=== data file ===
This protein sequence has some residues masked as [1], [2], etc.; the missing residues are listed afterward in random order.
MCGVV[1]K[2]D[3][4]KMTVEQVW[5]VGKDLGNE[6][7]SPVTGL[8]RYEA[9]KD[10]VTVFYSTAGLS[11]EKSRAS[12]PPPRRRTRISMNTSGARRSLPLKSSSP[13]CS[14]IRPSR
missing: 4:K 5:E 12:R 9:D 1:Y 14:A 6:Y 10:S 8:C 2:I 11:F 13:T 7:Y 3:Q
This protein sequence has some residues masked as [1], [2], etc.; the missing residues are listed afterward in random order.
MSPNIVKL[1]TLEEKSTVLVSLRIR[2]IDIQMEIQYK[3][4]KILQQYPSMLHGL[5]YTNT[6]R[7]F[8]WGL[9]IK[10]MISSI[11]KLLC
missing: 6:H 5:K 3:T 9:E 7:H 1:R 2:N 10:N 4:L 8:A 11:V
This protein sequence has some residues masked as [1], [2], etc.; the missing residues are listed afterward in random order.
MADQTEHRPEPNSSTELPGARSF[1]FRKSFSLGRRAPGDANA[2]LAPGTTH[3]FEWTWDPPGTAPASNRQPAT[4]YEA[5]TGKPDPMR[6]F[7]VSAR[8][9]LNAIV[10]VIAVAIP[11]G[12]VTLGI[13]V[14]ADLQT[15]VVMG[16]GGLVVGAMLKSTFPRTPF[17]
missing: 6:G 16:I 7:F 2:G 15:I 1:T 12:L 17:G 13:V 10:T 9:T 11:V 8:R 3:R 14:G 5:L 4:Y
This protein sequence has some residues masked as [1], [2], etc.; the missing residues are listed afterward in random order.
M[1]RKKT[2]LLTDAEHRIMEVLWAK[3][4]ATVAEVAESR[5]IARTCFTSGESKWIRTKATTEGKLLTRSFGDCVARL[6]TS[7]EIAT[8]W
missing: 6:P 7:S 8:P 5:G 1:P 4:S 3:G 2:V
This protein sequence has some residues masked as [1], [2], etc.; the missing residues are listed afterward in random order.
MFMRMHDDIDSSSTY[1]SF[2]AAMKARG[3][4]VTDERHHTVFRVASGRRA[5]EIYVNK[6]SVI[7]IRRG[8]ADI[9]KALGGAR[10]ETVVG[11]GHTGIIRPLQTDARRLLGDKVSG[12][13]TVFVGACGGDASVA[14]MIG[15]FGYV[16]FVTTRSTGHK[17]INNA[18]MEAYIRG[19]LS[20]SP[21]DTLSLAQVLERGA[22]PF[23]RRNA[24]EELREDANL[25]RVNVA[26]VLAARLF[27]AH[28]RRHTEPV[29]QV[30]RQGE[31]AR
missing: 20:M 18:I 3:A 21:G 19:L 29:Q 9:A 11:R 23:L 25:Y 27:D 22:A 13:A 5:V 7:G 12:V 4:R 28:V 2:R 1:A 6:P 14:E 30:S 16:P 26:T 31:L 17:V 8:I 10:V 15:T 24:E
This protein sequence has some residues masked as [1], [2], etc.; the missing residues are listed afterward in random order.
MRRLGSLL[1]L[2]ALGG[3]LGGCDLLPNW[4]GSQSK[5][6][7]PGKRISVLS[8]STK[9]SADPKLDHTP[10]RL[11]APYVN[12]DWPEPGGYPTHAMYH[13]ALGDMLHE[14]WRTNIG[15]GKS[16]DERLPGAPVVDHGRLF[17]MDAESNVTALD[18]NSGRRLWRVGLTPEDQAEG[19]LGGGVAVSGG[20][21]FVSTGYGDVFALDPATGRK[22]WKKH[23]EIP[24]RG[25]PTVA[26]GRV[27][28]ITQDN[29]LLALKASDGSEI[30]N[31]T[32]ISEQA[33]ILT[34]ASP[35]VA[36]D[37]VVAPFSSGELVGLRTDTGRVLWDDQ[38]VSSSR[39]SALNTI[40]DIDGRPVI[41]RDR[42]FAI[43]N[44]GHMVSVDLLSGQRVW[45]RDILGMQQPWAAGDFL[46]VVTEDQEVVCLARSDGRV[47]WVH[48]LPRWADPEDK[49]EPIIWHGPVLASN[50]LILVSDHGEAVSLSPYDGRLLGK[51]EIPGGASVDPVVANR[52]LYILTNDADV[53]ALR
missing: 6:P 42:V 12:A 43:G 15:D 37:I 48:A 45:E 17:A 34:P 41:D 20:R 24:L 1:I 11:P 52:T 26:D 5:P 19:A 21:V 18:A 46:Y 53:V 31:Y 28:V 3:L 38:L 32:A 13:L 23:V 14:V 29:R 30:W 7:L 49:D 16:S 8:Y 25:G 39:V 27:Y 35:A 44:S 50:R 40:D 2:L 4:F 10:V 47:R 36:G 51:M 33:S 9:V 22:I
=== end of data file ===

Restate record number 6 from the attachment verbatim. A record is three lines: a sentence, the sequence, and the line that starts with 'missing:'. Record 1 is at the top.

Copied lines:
This protein sequence has some residues masked as [1], [2], etc.; the missing residues are listed afterward in random order.
MRRLGSLL[1]L[2]ALGG[3]LGGCDLLPNW[4]GSQSK[5][6][7]PGKRISVLS[8]STK[9]SADPKLDHTP[10]RL[11]APYVN[12]DWPEPGGYPTHAMYH[13]ALGDMLHE[14]WRTNIG[15]GKS[16]DERLPGAPVVDHGRLF[17]MDAESNVTALD[18]NSGRRLWRVGLTPEDQAEG[19]LGGGVAVSGG[20][21]FVSTGYGDVFALDPATGRK[22]WKKH[23]EIP[24]RG[25]PTVA[26]GRV[27][28]ITQDN[29]LLALKASDGSEI[30]N[31]T[32]ISEQA[33]ILT[34]ASP[35]VA[36]D[37]VVAPFSSGELVGLRTDTGRVLWDDQ[38]VSSSR[39]SALNTI[40]DIDGRPVI[41]RDR[42]FAI[43]N[44]GHMVSVDLLSGQRVW[45]RDILGMQQPWAAGDFL[46]VVTEDQEVVCLARSDGRV[47]WVH[48]LPRWADPEDK[49]EPIIWHGPVLASN[50]LILVSDHGEAVSLSPYDGRLLGK[51]EIPGGASVDPVVANR[52]LYILTNDADV[53]ALR
missing: 6:P 42:V 12:A 43:G 15:D 37:I 48:A 45:E 17:A 34:P 41:D 20:R 24:L 1:I 11:P 52:T 26:D 5:P 19:A 21:V 18:A 46:Y 53:V 31:Y 28:V 3:L 38:L 32:A 13:L 23:V 14:V 29:R 30:W 7:L 49:D 16:S 8:Y 25:G 39:V 27:Y 35:A 44:S 50:R 40:D 2:L 4:F 10:V 47:R 36:G 51:M 33:S 9:V 22:I